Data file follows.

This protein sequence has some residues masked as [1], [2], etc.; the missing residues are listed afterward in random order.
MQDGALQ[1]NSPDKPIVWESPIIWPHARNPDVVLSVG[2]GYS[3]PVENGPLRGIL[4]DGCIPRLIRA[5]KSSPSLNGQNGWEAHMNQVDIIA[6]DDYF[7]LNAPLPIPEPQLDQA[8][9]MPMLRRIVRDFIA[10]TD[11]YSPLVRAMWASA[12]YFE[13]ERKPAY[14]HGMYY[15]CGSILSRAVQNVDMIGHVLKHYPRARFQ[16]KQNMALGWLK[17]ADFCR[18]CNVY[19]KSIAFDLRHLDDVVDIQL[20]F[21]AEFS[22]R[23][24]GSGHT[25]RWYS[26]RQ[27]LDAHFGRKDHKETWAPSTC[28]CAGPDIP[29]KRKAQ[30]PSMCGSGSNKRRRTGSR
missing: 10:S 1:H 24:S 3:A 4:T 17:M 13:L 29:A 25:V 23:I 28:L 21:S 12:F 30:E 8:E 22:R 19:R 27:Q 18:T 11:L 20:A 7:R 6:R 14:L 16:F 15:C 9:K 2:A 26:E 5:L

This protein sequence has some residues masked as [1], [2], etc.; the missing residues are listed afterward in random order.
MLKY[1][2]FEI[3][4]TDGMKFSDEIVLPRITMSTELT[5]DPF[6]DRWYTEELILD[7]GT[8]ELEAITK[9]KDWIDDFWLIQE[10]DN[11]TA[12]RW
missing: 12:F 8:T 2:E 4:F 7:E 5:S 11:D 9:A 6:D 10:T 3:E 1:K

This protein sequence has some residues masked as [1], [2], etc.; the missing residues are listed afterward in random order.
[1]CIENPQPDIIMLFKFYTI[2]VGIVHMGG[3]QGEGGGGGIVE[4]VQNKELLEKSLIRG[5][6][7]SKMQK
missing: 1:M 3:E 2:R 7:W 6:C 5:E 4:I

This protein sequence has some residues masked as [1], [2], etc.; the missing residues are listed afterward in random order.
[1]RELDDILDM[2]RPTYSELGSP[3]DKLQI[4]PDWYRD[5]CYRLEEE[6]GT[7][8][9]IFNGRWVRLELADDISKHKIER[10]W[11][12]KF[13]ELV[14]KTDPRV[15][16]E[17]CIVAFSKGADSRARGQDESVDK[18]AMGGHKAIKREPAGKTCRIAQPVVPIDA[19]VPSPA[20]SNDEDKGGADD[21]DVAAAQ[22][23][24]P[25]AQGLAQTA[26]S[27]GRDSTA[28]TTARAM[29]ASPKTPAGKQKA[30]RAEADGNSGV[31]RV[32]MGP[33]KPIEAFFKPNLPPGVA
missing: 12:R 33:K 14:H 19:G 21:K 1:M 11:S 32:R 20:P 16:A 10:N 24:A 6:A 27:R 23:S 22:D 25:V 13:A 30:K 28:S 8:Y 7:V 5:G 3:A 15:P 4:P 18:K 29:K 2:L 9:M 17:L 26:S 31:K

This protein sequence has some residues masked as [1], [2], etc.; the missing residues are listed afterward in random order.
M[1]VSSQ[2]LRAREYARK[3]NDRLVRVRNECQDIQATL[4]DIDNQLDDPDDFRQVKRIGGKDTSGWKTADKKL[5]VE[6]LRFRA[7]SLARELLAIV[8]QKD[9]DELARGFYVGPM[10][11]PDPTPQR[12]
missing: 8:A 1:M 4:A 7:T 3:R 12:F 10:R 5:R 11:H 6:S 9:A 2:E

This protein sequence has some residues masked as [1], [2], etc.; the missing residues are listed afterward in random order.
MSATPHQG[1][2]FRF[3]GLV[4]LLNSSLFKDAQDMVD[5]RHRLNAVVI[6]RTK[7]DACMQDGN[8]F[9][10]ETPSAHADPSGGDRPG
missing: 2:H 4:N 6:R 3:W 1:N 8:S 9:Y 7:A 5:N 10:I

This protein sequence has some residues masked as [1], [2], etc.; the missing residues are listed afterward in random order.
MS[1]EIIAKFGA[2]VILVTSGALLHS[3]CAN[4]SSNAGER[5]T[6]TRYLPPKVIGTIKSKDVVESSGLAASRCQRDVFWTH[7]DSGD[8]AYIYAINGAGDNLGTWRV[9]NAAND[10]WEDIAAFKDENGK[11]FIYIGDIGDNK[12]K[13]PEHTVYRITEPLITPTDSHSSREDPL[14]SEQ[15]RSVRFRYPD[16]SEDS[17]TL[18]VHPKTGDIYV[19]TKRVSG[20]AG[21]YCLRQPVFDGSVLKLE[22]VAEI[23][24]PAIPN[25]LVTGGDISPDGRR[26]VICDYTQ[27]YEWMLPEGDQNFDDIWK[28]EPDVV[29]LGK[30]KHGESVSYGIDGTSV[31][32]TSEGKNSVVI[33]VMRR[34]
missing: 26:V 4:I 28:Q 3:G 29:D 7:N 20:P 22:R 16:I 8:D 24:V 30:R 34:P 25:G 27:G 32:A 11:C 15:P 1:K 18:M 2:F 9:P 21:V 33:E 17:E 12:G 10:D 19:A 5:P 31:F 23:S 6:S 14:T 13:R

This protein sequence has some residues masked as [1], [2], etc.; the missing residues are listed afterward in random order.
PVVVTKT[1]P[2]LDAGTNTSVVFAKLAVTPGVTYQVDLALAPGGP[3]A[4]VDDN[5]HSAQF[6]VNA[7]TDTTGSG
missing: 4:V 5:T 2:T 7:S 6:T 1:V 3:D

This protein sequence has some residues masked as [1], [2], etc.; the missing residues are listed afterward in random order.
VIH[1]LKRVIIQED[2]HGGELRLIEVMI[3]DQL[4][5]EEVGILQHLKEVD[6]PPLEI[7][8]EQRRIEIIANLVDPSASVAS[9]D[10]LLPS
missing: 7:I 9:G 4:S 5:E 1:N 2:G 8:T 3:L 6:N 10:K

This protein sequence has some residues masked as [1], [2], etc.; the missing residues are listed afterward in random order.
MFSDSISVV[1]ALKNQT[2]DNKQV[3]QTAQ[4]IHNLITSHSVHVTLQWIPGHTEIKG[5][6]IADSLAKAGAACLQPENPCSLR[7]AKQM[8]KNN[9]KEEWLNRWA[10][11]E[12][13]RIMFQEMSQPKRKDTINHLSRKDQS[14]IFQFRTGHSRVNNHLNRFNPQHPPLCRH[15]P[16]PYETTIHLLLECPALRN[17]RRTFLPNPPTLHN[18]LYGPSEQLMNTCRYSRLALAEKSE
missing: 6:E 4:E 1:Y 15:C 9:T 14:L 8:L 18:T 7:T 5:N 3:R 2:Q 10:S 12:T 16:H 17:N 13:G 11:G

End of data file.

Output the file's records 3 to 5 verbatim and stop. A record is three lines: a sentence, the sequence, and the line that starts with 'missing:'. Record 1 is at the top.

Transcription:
This protein sequence has some residues masked as [1], [2], etc.; the missing residues are listed afterward in random order.
[1]CIENPQPDIIMLFKFYTI[2]VGIVHMGG[3]QGEGGGGGIVE[4]VQNKELLEKSLIRG[5][6][7]SKMQK
missing: 1:M 3:E 2:R 7:W 6:C 5:E 4:I

This protein sequence has some residues masked as [1], [2], etc.; the missing residues are listed afterward in random order.
[1]RELDDILDM[2]RPTYSELGSP[3]DKLQI[4]PDWYRD[5]CYRLEEE[6]GT[7][8][9]IFNGRWVRLELADDISKHKIER[10]W[11][12]KF[13]ELV[14]KTDPRV[15][16]E[17]CIVAFSKGADSRARGQDESVDK[18]AMGGHKAIKREPAGKTCRIAQPVVPIDA[19]VPSPA[20]SNDEDKGGADD[21]DVAAAQ[22][23][24]P[25]AQGLAQTA[26]S[27]GRDSTA[28]TTARAM[29]ASPKTPAGKQKA[30]RAEADGNSGV[31]RV[32]MGP[33]KPIEAFFKPNLPPGVA
missing: 12:R 33:K 14:H 19:G 21:K 1:M 11:S 32:R 20:P 16:A 10:N 24:A 6:A 27:R 23:S 22:D 25:V 13:A 30:K 28:S 8:Y 7:V 5:G 3:A 15:P 4:P 18:K 29:K 2:L 9:M 17:L 26:S 31:K

This protein sequence has some residues masked as [1], [2], etc.; the missing residues are listed afterward in random order.
M[1]VSSQ[2]LRAREYARK[3]NDRLVRVRNECQDIQATL[4]DIDNQLDDPDDFRQVKRIGGKDTSGWKTADKKL[5]VE[6]LRFRA[7]SLARELLAIV[8]QKD[9]DELARGFYVGPM[10][11]PDPTPQR[12]
missing: 8:A 1:M 4:A 7:T 3:R 12:F 10:R 5:R 11:H 6:S 9:A 2:E